In my reading for class the other day, I came across a passage from Chrysostom that pastors and aspiring pastors would do well to heed today.
In his book On the Priesthood, Chrysostom has just tricked his friend Basil (not a promising start, but bear with the man). They had agreed that if either of them would go into the priesthood, they would go together; if they would refrain, both would refrain. However, after Chrysostom said he would accept his appointment and Basil made arrangements to follow his lead, Chrysostom hid and let Basil be ordained alone, leaving Basil to ask why he tricked him and what he’s supposed to do now. Chrysostom tells Basil that he tricked him so that the Church would not be deprived of such a worthy priest, but he himself declined the offer because his own character was not up to the task.
Some people would have said that Chrysostom was tricking Basil because he must have been ambitious, because he must have thought–like many others at the time–that the priests sidetracked their careers to care for others, whereas the solo ascetics got the real glory and fame. Chrysostom denies this charge, arguing that the priesthood is actually the more admirable vocation of the two, but he says that the priest who accepts the call out of ambition will be a poor priest in the end. He sees this ambition in himself, and he claims that this is why he is unfit for the ministry.
I don’t know exactly what to make of Chrysostom’s view of himself, but I’m fairly sure he has a good read on this truth about pastoral ministry:
For there are very many other qualities, Basil, besides those already mentioned, which the priest ought to have, but which I do not possess; and, above all, this one:—his soul ought to be thoroughly purged from any lust after the office: for if he happens to have a natural inclination for this dignity, as soon as he attains it a stronger flame is kindled, and the man being taken completely captive will endure innumerable evils in order to keep a secure hold upon it, even to the extent of using flattery, or submitting to something base and ignoble, or expending large sums of money.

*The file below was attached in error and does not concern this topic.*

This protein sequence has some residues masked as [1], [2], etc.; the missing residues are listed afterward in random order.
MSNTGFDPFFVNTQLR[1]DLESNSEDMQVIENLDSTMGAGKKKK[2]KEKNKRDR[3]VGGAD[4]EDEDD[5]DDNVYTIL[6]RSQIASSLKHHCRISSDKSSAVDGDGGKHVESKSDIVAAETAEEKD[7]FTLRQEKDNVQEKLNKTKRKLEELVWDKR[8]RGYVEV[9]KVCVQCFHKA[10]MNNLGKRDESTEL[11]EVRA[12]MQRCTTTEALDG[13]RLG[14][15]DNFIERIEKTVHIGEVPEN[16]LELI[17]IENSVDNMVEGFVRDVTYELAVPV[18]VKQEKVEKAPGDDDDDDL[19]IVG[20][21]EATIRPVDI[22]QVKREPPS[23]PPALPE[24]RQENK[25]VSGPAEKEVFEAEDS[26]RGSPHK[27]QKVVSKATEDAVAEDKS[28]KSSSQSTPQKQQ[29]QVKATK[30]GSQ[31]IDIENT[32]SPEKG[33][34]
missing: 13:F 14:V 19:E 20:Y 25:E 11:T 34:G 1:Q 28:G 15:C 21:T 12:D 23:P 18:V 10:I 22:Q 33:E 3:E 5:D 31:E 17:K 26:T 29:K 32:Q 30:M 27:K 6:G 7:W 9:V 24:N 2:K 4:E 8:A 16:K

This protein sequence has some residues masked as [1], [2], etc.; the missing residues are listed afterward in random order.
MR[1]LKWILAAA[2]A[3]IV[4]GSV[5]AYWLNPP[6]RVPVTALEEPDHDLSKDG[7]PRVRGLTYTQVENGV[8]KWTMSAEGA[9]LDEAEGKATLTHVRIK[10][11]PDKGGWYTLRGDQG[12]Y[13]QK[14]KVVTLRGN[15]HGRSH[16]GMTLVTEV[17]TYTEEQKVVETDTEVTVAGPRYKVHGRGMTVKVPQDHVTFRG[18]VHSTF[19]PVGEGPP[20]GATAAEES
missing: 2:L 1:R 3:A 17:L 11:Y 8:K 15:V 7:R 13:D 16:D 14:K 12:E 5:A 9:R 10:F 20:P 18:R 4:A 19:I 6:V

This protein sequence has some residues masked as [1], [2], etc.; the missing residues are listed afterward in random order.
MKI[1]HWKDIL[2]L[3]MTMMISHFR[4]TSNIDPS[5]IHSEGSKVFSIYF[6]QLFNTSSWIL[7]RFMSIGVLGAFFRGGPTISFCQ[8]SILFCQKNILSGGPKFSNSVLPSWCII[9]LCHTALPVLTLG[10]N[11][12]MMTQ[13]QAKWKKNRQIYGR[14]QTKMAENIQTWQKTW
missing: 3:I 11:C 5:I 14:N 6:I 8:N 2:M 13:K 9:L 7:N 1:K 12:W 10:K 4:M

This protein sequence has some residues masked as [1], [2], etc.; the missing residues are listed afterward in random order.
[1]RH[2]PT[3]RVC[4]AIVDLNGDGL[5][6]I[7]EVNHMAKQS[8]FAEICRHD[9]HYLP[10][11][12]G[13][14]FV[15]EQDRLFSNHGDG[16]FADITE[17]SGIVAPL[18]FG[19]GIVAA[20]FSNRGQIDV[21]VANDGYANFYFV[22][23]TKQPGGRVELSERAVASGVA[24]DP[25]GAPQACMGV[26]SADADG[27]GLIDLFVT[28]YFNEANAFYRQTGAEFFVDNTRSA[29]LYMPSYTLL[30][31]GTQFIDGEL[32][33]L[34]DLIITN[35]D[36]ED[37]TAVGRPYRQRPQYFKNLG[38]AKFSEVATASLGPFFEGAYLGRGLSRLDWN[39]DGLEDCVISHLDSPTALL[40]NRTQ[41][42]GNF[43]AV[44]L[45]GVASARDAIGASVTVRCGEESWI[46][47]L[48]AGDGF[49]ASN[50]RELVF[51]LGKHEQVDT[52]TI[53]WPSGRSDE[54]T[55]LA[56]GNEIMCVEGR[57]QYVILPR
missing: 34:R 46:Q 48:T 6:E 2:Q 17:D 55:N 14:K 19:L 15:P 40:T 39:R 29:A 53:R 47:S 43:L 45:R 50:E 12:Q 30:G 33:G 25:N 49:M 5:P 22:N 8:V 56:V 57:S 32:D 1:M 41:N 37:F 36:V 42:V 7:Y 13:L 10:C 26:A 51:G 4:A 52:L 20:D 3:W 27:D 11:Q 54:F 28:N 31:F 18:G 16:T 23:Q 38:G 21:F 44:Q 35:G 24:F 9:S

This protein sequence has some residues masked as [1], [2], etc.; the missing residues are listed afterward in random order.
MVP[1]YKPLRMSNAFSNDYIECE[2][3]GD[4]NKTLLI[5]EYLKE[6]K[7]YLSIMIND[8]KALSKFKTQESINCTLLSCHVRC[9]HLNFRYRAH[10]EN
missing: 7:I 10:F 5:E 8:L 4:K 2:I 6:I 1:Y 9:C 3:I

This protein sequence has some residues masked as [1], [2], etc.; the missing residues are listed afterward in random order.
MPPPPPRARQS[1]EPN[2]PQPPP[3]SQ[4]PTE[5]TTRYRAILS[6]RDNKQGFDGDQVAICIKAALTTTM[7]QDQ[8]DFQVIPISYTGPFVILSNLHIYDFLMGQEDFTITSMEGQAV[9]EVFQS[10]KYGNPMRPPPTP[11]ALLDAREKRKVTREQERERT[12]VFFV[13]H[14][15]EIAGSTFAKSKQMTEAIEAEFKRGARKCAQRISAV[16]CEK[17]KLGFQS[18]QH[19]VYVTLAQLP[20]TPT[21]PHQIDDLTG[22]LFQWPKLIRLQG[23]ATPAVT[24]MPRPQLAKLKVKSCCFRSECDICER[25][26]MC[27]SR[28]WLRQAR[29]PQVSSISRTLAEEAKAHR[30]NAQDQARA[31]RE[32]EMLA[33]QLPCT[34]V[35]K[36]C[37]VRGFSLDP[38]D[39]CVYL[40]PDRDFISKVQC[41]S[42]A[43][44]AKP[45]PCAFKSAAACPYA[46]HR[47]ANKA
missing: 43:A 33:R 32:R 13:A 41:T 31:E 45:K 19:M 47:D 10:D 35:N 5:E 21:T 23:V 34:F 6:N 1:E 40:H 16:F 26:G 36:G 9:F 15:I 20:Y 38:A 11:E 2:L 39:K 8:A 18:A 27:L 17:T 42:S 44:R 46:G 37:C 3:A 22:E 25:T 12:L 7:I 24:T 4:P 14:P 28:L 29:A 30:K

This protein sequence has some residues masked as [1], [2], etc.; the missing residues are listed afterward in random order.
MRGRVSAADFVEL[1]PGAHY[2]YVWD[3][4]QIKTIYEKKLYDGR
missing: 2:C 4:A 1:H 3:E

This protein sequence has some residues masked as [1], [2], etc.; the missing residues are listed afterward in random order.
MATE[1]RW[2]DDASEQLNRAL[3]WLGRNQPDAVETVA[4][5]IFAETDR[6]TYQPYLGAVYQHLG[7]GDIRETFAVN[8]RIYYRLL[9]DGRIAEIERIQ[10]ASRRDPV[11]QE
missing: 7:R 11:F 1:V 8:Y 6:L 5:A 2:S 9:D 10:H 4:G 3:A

-Chrysostom, On the Priesthood, 3.10
In fact, Chrysostom seems to have a good read on what James says right before talking about “the wisdom from above”:
But if you have bitter jealousy and selfish ambition in your hearts, do not boast and be false to the truth. This is not the wisdom that comes down from above, but is earthly, unspiritual, demonic. For where jealousy and selfish ambition exist, there will be disorder and every vile practice.
Let us purge our souls “from any lust after office,” that we might instead become servants of God and the servants of God’s servants, for there is one Lord: Jesus Christ, through whom are all things and through whom we exist.